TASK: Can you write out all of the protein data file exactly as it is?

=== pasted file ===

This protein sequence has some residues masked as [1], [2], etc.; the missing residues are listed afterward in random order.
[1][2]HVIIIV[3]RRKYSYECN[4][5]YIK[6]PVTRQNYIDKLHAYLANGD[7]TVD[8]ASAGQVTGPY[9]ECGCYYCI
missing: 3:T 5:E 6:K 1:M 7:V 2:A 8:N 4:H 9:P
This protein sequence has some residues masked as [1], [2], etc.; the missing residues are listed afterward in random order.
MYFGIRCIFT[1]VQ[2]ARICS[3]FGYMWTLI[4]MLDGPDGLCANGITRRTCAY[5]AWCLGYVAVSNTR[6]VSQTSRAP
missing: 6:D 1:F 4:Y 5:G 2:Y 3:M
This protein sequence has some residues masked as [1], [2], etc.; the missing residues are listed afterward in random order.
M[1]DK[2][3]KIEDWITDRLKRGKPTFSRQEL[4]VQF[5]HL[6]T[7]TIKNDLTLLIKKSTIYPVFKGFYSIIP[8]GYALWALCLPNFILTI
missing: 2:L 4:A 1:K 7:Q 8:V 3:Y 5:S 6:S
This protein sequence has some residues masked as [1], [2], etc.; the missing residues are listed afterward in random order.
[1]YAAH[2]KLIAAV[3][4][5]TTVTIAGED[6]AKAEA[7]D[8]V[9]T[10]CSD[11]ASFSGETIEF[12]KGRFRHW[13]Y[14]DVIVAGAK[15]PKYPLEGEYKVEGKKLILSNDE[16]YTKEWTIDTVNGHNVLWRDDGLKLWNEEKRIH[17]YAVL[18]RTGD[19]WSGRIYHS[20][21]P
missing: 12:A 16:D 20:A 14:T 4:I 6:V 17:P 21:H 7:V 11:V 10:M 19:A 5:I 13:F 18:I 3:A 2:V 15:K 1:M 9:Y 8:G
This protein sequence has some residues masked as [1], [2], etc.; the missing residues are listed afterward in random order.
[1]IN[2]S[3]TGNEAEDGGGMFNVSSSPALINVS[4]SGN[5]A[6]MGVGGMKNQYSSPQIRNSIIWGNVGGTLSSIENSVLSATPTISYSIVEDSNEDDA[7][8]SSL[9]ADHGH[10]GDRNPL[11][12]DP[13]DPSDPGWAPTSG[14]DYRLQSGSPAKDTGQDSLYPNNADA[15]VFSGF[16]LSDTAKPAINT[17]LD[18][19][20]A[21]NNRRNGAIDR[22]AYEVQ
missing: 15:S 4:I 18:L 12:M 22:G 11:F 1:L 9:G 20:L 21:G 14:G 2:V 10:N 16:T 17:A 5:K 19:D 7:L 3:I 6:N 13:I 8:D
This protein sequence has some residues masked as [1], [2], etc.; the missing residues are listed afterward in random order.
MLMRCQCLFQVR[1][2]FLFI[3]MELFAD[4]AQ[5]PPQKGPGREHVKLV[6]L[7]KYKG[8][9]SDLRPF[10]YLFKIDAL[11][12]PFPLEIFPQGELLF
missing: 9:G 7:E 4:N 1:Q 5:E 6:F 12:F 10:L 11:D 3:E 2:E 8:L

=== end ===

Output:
This protein sequence has some residues masked as [1], [2], etc.; the missing residues are listed afterward in random order.
[1][2]HVIIIV[3]RRKYSYECN[4][5]YIK[6]PVTRQNYIDKLHAYLANGD[7]TVD[8]ASAGQVTGPY[9]ECGCYYCI
missing: 3:T 5:E 6:K 1:M 7:V 2:A 8:N 4:H 9:P
This protein sequence has some residues masked as [1], [2], etc.; the missing residues are listed afterward in random order.
MYFGIRCIFT[1]VQ[2]ARICS[3]FGYMWTLI[4]MLDGPDGLCANGITRRTCAY[5]AWCLGYVAVSNTR[6]VSQTSRAP
missing: 6:D 1:F 4:Y 5:G 2:Y 3:M
This protein sequence has some residues masked as [1], [2], etc.; the missing residues are listed afterward in random order.
M[1]DK[2][3]KIEDWITDRLKRGKPTFSRQEL[4]VQF[5]HL[6]T[7]TIKNDLTLLIKKSTIYPVFKGFYSIIP[8]GYALWALCLPNFILTI
missing: 2:L 4:A 1:K 7:Q 8:V 3:Y 5:S 6:S
This protein sequence has some residues masked as [1], [2], etc.; the missing residues are listed afterward in random order.
[1]YAAH[2]KLIAAV[3][4][5]TTVTIAGED[6]AKAEA[7]D[8]V[9]T[10]CSD[11]ASFSGETIEF[12]KGRFRHW[13]Y[14]DVIVAGAK[15]PKYPLEGEYKVEGKKLILSNDE[16]YTKEWTIDTVNGHNVLWRDDGLKLWNEEKRIH[17]YAVL[18]RTGD[19]WSGRIYHS[20][21]P
missing: 12:A 16:D 20:A 14:T 4:I 6:V 17:P 21:H 7:V 11:V 10:M 19:A 5:I 13:F 18:I 3:A 2:V 15:K 1:M 9:Y 8:G
This protein sequence has some residues masked as [1], [2], etc.; the missing residues are listed afterward in random order.
[1]IN[2]S[3]TGNEAEDGGGMFNVSSSPALINVS[4]SGN[5]A[6]MGVGGMKNQYSSPQIRNSIIWGNVGGTLSSIENSVLSATPTISYSIVEDSNEDDA[7][8]SSL[9]ADHGH[10]GDRNPL[11][12]DP[13]DPSDPGWAPTSG[14]DYRLQSGSPAKDTGQDSLYPNNADA[15]VFSGF[16]LSDTAKPAINT[17]LD[18][19][20]A[21]NNRRNGAIDR[22]AYEVQ
missing: 15:S 4:I 18:L 12:M 22:G 11:F 1:L 9:G 20:L 21:G 14:G 2:V 10:N 16:T 17:A 5:K 19:D 7:L 3:I 6:N 13:I 8:D
This protein sequence has some residues masked as [1], [2], etc.; the missing residues are listed afterward in random order.
MLMRCQCLFQVR[1][2]FLFI[3]MELFAD[4]AQ[5]PPQKGPGREHVKLV[6]L[7]KYKG[8][9]SDLRPF[10]YLFKIDAL[11][12]PFPLEIFPQGELLF
missing: 9:G 7:E 4:N 1:Q 5:E 6:F 12:F 10:L 11:D 3:E 2:E 8:L